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Natia Zoidze, former deputy director of Ajara TV (file photo)

Reporters Without Borders (RSF) says the resignation of a Georgian regional public TV channel's deputy director this week is the latest example of "political pressure" undermining media pluralism and free speech in the South Caucasus country.

On February 2, Natia Zoidze announced her resignation from Ajara TV, based in the Black Sea port city of Batumi, saying it was the result of a "political process."

She had accused the TV channel's new director, Georgi Kokhreidze, of applying pressure for a change in editorial policies.

Zoidze's resignation is "indicative of the growing political pressure on state-owned media in Georgia," Jeanne Cavelier, the head of RSF's Eastern Europe and Central Asia desk, said in a statement on February 5.

Meanwhile, "government allies are increasingly getting control of critical or independent media," said Cavelier, who called on the Georgian authorities to guarantee media independence and pluralism in the run-up to the October parliamentary elections.

Georgia's TV channels suffer from "politically biased government measures," according to the Paris-based media-freedom watchdog.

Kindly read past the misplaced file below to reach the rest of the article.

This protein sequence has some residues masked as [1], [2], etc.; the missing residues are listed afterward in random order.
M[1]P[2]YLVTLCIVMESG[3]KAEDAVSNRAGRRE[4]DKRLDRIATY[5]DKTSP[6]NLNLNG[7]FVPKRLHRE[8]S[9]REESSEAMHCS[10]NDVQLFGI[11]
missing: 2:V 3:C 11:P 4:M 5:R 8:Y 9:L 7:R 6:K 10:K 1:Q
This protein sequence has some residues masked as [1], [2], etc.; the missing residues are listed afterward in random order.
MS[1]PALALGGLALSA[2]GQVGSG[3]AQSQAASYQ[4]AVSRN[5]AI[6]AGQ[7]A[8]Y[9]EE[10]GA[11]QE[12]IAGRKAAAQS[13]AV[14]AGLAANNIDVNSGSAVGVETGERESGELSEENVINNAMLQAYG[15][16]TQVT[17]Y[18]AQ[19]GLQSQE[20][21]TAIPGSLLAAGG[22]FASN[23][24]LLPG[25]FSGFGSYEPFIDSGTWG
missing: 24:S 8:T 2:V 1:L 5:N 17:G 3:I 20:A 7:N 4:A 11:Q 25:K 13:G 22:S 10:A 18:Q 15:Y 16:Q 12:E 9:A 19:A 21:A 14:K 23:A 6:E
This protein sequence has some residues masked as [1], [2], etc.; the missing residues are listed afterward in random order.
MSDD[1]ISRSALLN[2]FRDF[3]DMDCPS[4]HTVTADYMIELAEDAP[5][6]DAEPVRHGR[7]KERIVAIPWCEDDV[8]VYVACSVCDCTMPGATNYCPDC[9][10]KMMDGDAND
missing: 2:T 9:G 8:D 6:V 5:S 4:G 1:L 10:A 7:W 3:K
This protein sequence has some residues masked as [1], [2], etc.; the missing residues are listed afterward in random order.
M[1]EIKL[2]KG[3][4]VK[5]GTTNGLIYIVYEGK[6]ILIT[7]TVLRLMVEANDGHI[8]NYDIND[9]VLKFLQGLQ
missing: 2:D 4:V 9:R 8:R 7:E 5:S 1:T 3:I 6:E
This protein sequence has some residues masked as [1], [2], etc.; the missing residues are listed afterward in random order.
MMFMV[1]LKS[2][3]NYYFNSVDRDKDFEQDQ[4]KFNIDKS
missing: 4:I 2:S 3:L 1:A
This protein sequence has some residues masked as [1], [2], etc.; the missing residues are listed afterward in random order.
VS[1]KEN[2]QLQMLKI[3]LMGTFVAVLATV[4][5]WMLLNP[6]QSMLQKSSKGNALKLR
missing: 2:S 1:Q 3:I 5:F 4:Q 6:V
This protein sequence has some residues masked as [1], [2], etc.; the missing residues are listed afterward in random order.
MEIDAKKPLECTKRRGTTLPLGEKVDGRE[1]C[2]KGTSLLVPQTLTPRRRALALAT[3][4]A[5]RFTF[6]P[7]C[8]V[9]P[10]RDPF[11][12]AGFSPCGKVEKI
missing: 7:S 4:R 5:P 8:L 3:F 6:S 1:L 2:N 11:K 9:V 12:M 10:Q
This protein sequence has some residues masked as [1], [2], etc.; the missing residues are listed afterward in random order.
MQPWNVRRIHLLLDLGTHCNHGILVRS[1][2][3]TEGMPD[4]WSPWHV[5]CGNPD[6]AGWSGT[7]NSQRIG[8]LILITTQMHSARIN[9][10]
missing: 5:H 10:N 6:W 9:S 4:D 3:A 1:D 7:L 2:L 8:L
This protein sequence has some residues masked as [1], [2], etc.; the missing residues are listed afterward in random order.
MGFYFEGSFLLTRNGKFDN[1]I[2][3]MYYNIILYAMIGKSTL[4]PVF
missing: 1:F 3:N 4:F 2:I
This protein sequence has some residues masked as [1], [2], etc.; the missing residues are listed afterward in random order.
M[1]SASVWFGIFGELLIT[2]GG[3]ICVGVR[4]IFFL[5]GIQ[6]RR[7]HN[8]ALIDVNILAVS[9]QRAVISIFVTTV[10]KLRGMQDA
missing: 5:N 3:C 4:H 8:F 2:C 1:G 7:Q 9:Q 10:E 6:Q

It cited the case of a popular opposition TV station, Rustavi-2, which "turned into the government's mouthpiece" following a change in ownership last year.

The change led to the departure of most of Rustavi-2's staff. Director-General Nika Gvaramia has been fired and prosecuted on a charge of "abuse of power."

Georgia is ranked 60th out of 180 countries in RSF's 2019 World Press Freedom Index.

Members of the Islamic Revolutionary Guards Corps (IRGC) (file photo)

The Committee to Protect Journalists (CPJ) says Iranian security forces have raided journalists’ homes in recent days in an attempt to intimidate critics ahead of next month’s parliament elections.

Members of the elite Islamic Revolutionary Guards Corps (IRGC) raided the Tehran homes of journalists Maziar Khosravi, Yasaman Khaleghian, Moloud Hajizadeh, and Yaghma Fakhshami, CPJ said in a statement on February 5, citing news reports and a person familiar with the cases.

According to those sources, documents were confiscated and equipment was seized in the January 26 and February 3 raids. The IRGC agents did not make any arrests or declare a reason for the raids.

The raids come weeks before Iran is scheduled to hold general elections on February 21.

“Raiding journalists’ homes in the run-up to an election shows that Iranian authorities are intent on stifling discussion and intimidating critics,” said CPJ Middle East and North Africa Program Coordinator Sherif Mansour.

“If authorities want to show that the country’s elections are open and fair, they must allow journalists to work without fear,” he said, calling on Iranian authorities to cease raiding reporter’s homes and return laptop, phones, notebooks, and all other material confiscated in recent raids.

The person who spoke to CPJ on the condition of anonymity said that IRGC agents told all four the four journalists they would be contacted for questioning in the coming days.

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